Progress report and more details of the first release
April 12, 2011
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In a few months, the first release will be ready. It will include the full virtual machine based language with fast matrix multiply (capable of over 50% GPU utilization) and random number generation (have not figured this out on the GPU yet) using an OpenCL JIT back-end. This is, in my opinion, the minimal feature set useful enough to overcome the adoption barrier.
I know… what people really want is something like PeakStream in a scripting language.
I see GPU acceleraed Python projects:
- PyGPU – designed for image processing, last updated in 2007 using OpenGL/Cg
- GpuPy – no download, also uses OpenGL/Cg, does not appear to optimize shader code
- enjing – this is interesting, very close in spirit to this project, uses CUDA
- PyCUDA/PyOpenCL – relatively low level foreign function interface over CUDA and OpenCL
Of the four, enjing is the most PeakStream like. It optimizes GPU kernels underneath NumPy. I must take a closer look at it.
Anyway, here are the header files in the project as of this moment.
api/peakstream.h interp/InterpRNGnormal.hpp jit/TransCond.hpp
bytecode/BC.hpp interp/InterpRNGuniform.hpp jit/TransConvert.hpp
bytecode/ByteCodes.hpp interp/InterpScalar.hpp jit/TransDispatch.hpp
bytecode/EditStak.hpp jit/BoxAccum.hpp jit/TransDotprod.hpp
bytecode/HashBC.hpp jit/BoxBase.hpp jit/TransGather.hpp
bytecode/HashJIT.hpp jit/BoxBinop.hpp jit/TransIdxdata.hpp
bytecode/PrintBC.hpp jit/BoxCond.hpp jit/TransIsomorph.hpp
bytecode/RefCnt.hpp jit/BoxConvert.hpp jit/TransLitdata.hpp
bytecode/Stak.hpp jit/BoxDotprod.hpp jit/TransMakedata.hpp
bytecode/Visit.hpp jit/BoxGather.hpp jit/TransMatmul.hpp
data/ArrayMem.hpp jit/BoxIdxdata.hpp jit/TransReadout.hpp
data/ClientTrace.hpp jit/BoxIsomorph.hpp jit/TransRNGnormal.hpp
data/Nut.hpp jit/BoxLitdata.hpp jit/TransRNGuniform.hpp
data/SingleTrace.hpp jit/BoxMakedata.hpp jit/TransScalar.hpp
data/Stream.hpp jit/BoxMatmulMM.hpp jit/VectorStream.hpp
data/VectorTrace.hpp jit/BoxMatmulMV.hpp jit/VisitJIT.hpp
interp/InterpAccum.hpp jit/BoxMatmulVM.hpp misc/MemalignSTL.hpp
interp/InterpBase.hpp jit/BoxMatmulVV.hpp misc/SimpleFuns.hpp
interp/InterpBinop.hpp jit/BoxReadout.hpp misc/TEA.hpp
interp/InterpCond.hpp jit/BoxRNGnormal.hpp misc/UtilFuns.hpp
interp/InterpConvert.hpp jit/BoxRNGuniform.hpp runtime/ArrayClient.hpp
interp/InterpDispatch.hpp jit/BoxScalar.hpp runtime/DeviceBase.hpp
interp/InterpDotprod.hpp jit/JITCompoundStmt.hpp runtime/DeviceMap.hpp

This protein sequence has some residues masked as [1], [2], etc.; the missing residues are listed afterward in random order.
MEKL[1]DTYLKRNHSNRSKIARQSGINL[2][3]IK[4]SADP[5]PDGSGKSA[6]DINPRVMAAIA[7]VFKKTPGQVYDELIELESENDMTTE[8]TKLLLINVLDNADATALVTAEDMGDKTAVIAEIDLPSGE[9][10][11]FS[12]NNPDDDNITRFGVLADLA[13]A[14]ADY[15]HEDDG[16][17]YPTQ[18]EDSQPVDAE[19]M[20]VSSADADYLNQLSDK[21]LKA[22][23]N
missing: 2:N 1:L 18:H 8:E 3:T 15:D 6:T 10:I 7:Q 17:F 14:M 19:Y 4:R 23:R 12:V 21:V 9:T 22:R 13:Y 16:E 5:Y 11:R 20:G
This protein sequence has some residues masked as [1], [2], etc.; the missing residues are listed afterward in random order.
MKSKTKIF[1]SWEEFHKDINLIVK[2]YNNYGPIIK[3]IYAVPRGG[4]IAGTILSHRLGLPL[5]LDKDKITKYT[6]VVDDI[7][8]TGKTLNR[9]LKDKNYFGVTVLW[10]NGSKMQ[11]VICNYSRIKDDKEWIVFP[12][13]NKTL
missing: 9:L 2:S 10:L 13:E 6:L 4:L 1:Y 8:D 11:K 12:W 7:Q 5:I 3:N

interp/InterpGather.hpp jit/JITRepeatStmt.hpp runtime/Executor.hpp
interp/InterpIdxdata.hpp jit/JITSingleStmt.hpp runtime/Interpreter.hpp
interp/InterpIsomorph.hpp jit/JITStatement.hpp runtime/MemManager.hpp
interp/InterpLitdata.hpp jit/JITStream.hpp runtime/Scheduler.hpp
interp/InterpMakedata.hpp jit/JITTrace.hpp runtime/Translator.hpp
interp/InterpMatmul.hpp jit/TransAccum.hpp vendor/OCLdevice.hpp
interp/InterpReadout.hpp jit/TransBase.hpp vendor/OCLinit.hpp
The source is approximately 12.5 KLOCs. I am still porting over the JIT into the current source tree. Fast matrix multiply (at least for ATI GPUs) will come from GATLAS which is roughly 13 KLOCs. More work on the runtime, profiling and random number generation will likely push total size to about 50 KLOCs for the first release.
The PeakStream beta had full support for the usual math kernel libraries. This first release will only have partial support. It will expose the OpenCL built-in functions (as far as I can). Matrix factorizations and direct methods to solve linear systems will be missing. I do not have sufficient resources (running out of time!). (I could cheat with BLAS/LAPACK exposed only through the interpreter – but the user will have better performance using these libraries directly from native code.)
PeakStream also had extensive error bounds and round-off error characterization. At least for now, I am not even going to attempt that.
One must-have for the first release is good documentation and especially sample code. The user I have in mind is not an expert with C++ and needs examples that can be copied and pasted. Ideally, someone whose primary language is MATLAB and knows enough C++ to “be dangerous” should be able to use this.